Reporter 452, 22 May 2000


Dancers to call the tune

Dancers can now become composers and performers of music that mirrors their every movement - thanks to software created by Kia Ng, a researcher and lecturer in both Music and Computer Studies.

Dr Ng developed a package called MvM - music via motion - which uses a video camera to track a dancer’s movements in real time, ‘translating’ horizontal and vertical changes of position into music.


Science meets style: Claire Nicholson and Edward Copp create their own musical score via the camera monitoring the direction and pace of their movement

The performer’s motion dictates the pitch, volume and timbre of the music in a way that changes the usual relationship between dance and music: instead of responding to a composer’s vision, the dancer takes full control of the creative process.

"It’s quite a challenge for dancers, until they get used to the idea," said Dr Ng, deputy director of the Interdisciplinary Centre for Scientific Research in Music (ICSRiM). "The ability to relate music to a gesture or a jump, or a movement toward the back or front of the performance area, adds another dimension to the experience."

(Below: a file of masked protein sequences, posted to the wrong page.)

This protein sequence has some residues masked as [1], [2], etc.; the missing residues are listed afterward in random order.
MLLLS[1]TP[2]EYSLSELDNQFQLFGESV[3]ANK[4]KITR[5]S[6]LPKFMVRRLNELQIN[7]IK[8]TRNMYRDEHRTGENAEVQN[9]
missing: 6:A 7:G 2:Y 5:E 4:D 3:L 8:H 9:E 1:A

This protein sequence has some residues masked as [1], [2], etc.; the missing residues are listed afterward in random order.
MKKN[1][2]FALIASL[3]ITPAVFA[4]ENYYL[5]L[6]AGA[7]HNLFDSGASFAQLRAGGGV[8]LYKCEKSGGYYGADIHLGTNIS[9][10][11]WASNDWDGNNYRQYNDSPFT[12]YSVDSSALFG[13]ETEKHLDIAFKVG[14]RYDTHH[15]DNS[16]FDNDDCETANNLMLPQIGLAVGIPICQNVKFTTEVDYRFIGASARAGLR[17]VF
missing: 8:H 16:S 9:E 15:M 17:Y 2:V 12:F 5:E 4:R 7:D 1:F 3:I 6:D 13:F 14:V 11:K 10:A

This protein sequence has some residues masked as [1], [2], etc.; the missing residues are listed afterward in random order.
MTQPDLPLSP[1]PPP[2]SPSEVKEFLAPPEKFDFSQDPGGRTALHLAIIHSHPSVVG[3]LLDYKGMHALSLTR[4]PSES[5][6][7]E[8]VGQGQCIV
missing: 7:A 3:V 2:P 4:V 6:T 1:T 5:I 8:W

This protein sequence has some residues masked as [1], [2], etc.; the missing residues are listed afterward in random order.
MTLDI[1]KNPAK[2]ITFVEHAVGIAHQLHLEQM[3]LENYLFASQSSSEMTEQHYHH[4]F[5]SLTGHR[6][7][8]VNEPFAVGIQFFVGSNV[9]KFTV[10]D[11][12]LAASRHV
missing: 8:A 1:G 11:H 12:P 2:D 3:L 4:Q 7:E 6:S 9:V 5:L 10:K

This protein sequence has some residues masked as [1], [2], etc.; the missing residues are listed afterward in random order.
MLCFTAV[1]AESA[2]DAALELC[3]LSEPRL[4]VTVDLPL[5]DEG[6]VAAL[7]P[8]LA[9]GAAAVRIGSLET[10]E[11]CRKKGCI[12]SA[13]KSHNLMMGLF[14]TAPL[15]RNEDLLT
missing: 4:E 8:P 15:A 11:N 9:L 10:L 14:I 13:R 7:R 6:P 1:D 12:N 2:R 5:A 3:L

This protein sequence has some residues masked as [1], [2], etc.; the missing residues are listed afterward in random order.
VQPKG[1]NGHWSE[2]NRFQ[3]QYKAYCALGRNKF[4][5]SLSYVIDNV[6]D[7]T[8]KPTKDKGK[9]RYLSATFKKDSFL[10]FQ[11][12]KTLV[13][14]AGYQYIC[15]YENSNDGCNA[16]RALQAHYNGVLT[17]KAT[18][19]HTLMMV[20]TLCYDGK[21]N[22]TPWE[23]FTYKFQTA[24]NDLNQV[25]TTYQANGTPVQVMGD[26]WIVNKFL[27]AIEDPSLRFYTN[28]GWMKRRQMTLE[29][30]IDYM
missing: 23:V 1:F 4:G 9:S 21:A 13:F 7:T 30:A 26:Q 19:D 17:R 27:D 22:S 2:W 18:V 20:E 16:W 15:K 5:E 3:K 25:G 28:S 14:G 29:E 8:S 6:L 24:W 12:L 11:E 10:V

The MvM project, undertaken with support from Yorkshire Arts, is exploring ways to make the technology prototype more versatile. One ICSRiM experiment involves connecting up a synthesiser with a database of musical phrases, composed by research fellow in Music Dr Ewan Stefani, to respond to particular movements by the dancer.

Sita Popat, a choreographer at Bretton Hall School of Dance and Theatre and a PhD candidate under Dr Ng’s supervision, is developing new choreography inspired by the way MvM frees the performer to concentrate on the physicality of the dance.

Freelance costume designer Christine Hughes is collaborating in another venture, creating special costumes in a variety of colours and textures which the MvM technology can be programmed to recognise and respond to in musical terms.

Dr Ng is experimenting with the use of sound samples like breaking glass and household noises ‘to experiment with the comic potential’ of the technology.

He believes the system also has serious potential in creating musical scores for the cinema, ambient music for public spaces, or as a means of stimulating response in people with severely restricted mobility.

An abstract submitted to the ISEA2000 can be found at http://www.leeds.ac.uk/icsrim/mvm/

A short description of the MvM with special costumes (taken from a recent funding proposal) is available at http://www.leeds.ac.uk/icsrim/mvm/coin.pdf

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